Harare — Kenya’s President William Ruto talked with Sudan junta head Abdel Fattah al-Burhan on July 16 – in what is being seen as the first step since the Sudanese army chief explicitly rejected Kenya’s mediation role.
Ruto also spoke with the president of Chad on the situation in Sudan.
“Held a telephone call with the Chairman of the Transitional Sovereign Council of Sudan General Abdel Fattah Abdelrahman al-Burhan. In my capacity as chair of the IGAD Quartet of Heads of States on Sudan, I also spoke with the President of Chad General Mahamat Idriss Deby Itno; our conversation centered around the speedy restoration of normalcy in Sudan and support for refugee-hosting countries,” Ruto said in a statement.
General Burhan, who leads the Sudan Armed Forces (SAF) that is fighting against his former deputy Mohamed Hamdan Daglo, alias Hemedti, and his Rapid Support Forces (RSF), a paramilitary group, had previously rejected mediation efforts by four members of the Intergovernmental Authority on Development (Igad) headed by the president of Kenya.
Although the specifics of the phone call were not disclosed, it indicates Ruto’s attempt to demonstrate his neutrality in the face of allegations of tight economic links with Hemedti, even though Burhan has not offered proof to support his assertions.
Ruto called for an end to the conflict, which began on April 15 of this year, as well as parallel mediation forums to seek a long-term truce and humanitarian corridor.
“The IGAD and Jeddah processes must work together to facilitate the realization of a permanent ceasefire in Sudan. They must also push for the free movement of humanitarian assistance, the protection of refugees and the reactivation of the Political Process,” Ruto said.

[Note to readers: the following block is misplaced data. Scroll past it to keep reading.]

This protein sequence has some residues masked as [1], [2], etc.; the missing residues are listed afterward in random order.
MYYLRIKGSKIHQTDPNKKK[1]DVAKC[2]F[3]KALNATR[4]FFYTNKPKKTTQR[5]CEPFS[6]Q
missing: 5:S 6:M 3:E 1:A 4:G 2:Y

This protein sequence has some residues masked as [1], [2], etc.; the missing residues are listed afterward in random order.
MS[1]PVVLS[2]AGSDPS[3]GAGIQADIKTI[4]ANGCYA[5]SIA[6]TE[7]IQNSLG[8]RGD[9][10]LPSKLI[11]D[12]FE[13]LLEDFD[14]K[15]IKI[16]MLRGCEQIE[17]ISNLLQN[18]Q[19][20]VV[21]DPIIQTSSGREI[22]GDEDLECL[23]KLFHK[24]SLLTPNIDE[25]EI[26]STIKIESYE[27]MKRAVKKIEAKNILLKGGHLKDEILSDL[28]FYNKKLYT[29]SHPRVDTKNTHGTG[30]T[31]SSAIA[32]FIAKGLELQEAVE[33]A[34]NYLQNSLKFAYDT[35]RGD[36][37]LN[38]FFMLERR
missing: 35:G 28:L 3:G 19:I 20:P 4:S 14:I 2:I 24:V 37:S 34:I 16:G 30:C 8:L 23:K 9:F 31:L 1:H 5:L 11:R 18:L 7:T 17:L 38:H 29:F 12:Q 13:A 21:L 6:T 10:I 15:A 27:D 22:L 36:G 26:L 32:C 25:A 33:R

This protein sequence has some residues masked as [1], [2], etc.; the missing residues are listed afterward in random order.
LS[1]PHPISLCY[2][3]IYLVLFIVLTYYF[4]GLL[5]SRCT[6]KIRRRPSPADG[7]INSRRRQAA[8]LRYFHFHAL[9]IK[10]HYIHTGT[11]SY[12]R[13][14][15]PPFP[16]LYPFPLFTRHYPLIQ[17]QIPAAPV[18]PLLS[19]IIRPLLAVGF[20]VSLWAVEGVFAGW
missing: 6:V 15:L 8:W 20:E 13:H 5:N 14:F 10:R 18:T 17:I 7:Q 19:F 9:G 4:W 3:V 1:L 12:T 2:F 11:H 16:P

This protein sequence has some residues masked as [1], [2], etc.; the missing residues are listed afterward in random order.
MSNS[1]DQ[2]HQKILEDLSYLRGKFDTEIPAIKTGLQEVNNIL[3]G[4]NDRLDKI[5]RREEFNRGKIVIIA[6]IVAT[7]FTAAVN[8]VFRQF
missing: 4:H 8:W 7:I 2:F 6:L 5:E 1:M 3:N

Earlier, the Prosecutor of the International Criminal Court (ICC) said that he was investigating fresh claims of war crimes and crimes against humanity in the Darfur region, including the recent killings of 87 members of the ethnic Masalit community, reportedly carried out by the Rapid Security Forces and its militia.
Briefing the United Nations Security Council, Prosecutor Karim Khan, said that the mandate of his office was clear. “[Our mandate is] ongoing with respect to crimes within our jurisdiction, the crimes of genocide, crimes against humanity and war crimes; and any individual who is found to be committing those crimes within our jurisdiction will be investigated,” he said.
Sudan, which is the third-largest country in Africa by geographical area, shares borders with seven other nations in a volatile region. As a result, the present conflict in Sudan will have an impact on a number of nations, including the Central African Republic, Egypt, Libya, Chad, South Sudan, Ethiopia, and Eritrea.
The seven neighboring countries have since held a summit in the Egyptian capital Cairo where they agreed to establish a ministerial mechanism aimed at bringing an end to the ongoing violent conflict. The leaders of Libya, Eritrea, Chad, the Central African Republic (CAR), Ethiopia, and South Sudan agreed on the need to facilitate humanitarian aid and motto practical solutions to halt the fighting.
The mechanism, is aimed at developing an action plan to achieve a comprehensive resolution for the bloody conflict that broke out in the Sudanese capital on April 15, 2023 and quickly spread to other parts of the country.